ESG trends: what clients need to know
Partner and ESG Co-Lead Julian Hammond discusses the latest trends in ESG (environmental, social and governance), which is transitioning from an aspirational goal to concrete principles. He outlines three key areas – legislative developments, regulatory response and company culture – where clients could be exposed to risks, regardless of company size, and how those risks can be mitigated.
Subscribe to our YouTube Channel to see more updates.
This year, in 2023, what we have seen is the transition from the amorphous and the aspirational through to reality and concrete principles. And what that really means is the principles of sustainability are finally meeting the requirements of governance, for both large and for small companies. We've really seen that happen across three key areas, being legislative developments, regulatory response and then more broadly at the level of company culture and ethics and integrity, and we think those are the key areas where clients are exposed to risk and should be aware of the various changes that have happened over the last 12 months.
There is a significant piece of work being done on the legislative end to create a legislative environment which will require further disclosure and further attention to legislation by companies, both large and small.
On the regulatory response end, what we've really seen is that transition from the amorphous and the aspirational to reality means that regulators are now using existing laws – for example, misleading and deceptive conduct – to ensure that companies are compliant and not just making aspirational statements, that what they are saying is something which is defensible and has evidence base, both for consumers and investors moving forward.
The third area for clients to be really concerned about and interested in, is at that broader level whether that's the boardroom for a larger company or indeed company culture generally for a smaller company. This is about integrity and ethics, and that can touch on areas such as, modern slavery, data protection, but it can really come down to the ethics and integrity, when it comes down to corruption, bribery and ethical conduct.
For clients, the key issue here is regardless of the size of your company you may have quarantined issues of sustainability principles with a certain individual or team. Those issues should now be, if you're a large company, at the forefront of the boardroom and you need capability and understanding of sustainability principles in the boardroom, in addition to understanding those Government governance requirements as well.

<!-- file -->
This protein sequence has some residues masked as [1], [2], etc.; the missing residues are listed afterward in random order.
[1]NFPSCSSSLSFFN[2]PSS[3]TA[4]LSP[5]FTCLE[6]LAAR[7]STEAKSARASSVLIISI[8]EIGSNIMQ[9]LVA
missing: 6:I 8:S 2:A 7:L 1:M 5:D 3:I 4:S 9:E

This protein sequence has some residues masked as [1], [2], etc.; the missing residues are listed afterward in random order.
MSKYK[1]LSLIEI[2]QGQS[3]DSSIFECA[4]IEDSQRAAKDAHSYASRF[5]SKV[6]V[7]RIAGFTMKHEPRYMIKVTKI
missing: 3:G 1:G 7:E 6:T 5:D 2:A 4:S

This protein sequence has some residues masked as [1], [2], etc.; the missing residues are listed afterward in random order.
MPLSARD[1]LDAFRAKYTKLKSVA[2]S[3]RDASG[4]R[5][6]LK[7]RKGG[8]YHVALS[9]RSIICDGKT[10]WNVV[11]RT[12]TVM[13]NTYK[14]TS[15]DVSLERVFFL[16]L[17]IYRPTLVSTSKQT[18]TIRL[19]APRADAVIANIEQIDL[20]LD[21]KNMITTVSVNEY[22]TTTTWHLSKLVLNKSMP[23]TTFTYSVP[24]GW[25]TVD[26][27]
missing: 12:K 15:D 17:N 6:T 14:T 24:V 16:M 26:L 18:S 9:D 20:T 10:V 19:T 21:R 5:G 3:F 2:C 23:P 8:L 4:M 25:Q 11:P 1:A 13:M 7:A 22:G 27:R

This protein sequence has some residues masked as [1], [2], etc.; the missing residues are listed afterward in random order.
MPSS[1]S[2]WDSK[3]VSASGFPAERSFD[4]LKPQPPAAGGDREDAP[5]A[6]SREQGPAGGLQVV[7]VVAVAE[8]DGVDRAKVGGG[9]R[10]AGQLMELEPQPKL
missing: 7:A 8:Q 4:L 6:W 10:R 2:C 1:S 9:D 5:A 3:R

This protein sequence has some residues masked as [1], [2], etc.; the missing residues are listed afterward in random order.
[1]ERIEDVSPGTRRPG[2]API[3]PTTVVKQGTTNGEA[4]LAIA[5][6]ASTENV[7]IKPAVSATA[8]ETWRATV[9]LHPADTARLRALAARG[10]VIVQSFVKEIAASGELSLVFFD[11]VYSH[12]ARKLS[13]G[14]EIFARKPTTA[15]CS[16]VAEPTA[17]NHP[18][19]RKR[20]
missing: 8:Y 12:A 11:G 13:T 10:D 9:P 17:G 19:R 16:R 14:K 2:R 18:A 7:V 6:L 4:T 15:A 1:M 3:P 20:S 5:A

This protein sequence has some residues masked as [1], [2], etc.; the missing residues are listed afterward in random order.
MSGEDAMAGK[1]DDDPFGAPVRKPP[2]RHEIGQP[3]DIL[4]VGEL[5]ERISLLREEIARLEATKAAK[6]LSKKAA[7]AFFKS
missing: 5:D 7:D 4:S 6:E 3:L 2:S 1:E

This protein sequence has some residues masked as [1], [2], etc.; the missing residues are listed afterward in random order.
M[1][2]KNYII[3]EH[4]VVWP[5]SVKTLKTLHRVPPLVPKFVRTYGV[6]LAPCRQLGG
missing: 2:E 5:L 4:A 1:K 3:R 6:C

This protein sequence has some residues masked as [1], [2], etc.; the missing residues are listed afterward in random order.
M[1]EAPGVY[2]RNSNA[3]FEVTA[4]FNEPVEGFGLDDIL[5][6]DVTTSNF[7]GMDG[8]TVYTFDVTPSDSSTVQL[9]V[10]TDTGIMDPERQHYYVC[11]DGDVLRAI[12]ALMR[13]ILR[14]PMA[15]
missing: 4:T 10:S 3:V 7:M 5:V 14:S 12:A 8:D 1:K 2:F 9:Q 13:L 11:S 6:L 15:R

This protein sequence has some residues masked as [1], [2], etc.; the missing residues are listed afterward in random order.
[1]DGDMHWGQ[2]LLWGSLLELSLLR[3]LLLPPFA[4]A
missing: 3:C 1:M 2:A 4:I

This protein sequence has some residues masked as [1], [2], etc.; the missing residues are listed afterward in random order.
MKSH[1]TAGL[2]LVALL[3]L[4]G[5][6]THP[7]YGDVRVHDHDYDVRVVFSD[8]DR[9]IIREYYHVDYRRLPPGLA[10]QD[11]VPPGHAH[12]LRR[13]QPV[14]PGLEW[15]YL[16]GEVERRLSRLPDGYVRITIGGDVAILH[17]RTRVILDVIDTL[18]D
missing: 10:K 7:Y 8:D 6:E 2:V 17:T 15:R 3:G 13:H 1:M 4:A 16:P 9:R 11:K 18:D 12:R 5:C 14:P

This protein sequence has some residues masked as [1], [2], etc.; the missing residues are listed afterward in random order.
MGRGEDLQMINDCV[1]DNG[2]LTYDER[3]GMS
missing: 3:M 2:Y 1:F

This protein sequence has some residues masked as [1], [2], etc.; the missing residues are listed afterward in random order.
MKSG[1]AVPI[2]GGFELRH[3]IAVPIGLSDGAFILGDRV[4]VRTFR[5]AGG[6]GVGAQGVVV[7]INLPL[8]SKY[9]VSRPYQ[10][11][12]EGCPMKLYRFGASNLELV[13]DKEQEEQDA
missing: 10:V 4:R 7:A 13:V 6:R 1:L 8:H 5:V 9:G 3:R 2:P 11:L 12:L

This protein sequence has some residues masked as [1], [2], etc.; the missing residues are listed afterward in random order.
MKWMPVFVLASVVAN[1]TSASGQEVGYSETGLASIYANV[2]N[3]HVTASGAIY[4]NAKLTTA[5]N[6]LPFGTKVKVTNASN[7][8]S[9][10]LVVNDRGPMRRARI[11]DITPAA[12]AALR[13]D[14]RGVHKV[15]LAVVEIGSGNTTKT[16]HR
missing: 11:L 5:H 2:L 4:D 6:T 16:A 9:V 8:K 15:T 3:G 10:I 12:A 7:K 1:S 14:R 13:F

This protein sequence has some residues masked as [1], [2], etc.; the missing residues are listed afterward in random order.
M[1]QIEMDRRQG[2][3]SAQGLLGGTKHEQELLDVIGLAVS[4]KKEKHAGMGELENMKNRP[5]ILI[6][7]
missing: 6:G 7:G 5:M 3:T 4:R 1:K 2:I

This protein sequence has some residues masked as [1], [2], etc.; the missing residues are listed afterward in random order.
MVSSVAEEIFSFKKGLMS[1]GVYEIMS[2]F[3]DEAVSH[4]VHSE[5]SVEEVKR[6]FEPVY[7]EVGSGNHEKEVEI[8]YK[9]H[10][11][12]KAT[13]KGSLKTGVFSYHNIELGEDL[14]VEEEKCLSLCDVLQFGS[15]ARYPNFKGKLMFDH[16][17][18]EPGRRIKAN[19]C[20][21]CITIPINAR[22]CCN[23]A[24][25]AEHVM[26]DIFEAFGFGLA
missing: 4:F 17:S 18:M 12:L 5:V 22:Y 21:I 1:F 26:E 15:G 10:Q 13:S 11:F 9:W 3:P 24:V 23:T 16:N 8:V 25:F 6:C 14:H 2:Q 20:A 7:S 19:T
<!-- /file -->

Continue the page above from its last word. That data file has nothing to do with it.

For a smaller company, you need to ensure that the left hand is talking to the right hand in some ways and that you have those sustainability principles being socialised throughout your company so that everyone is aware of what is happening and that you aren't exposed to conduct risk and deceptive conduct risk, through regulators, through making statements that do tend towards the aspirational and amorphous, and aren't backed by reality or by evidence on the ground.
So, the key issue here is you can no longer quarantine these ESG principles with an individual or a team, they need to be socialised throughout your organisation, regardless of size, so that everyone is aware of what is happening in this space and that there is sufficient governance principles in place to ensure that you are not exposed to enforcement risk by regulators.
You might be also interested in...
Environmental, Social and Governance | 1 Aug 2023
The Department of Climate Change, Energy, the Environment and Water has released important guidance to the fast-growing offshore wind sector in Australia.
Environmental, Social and Governance | 30 Jun 2023
Mandatory climate-related financial disclosure: Australian Government releases second consultation paper
The Australian Government recently released its second Climate-Related Financial Disclosure Consultation Paper.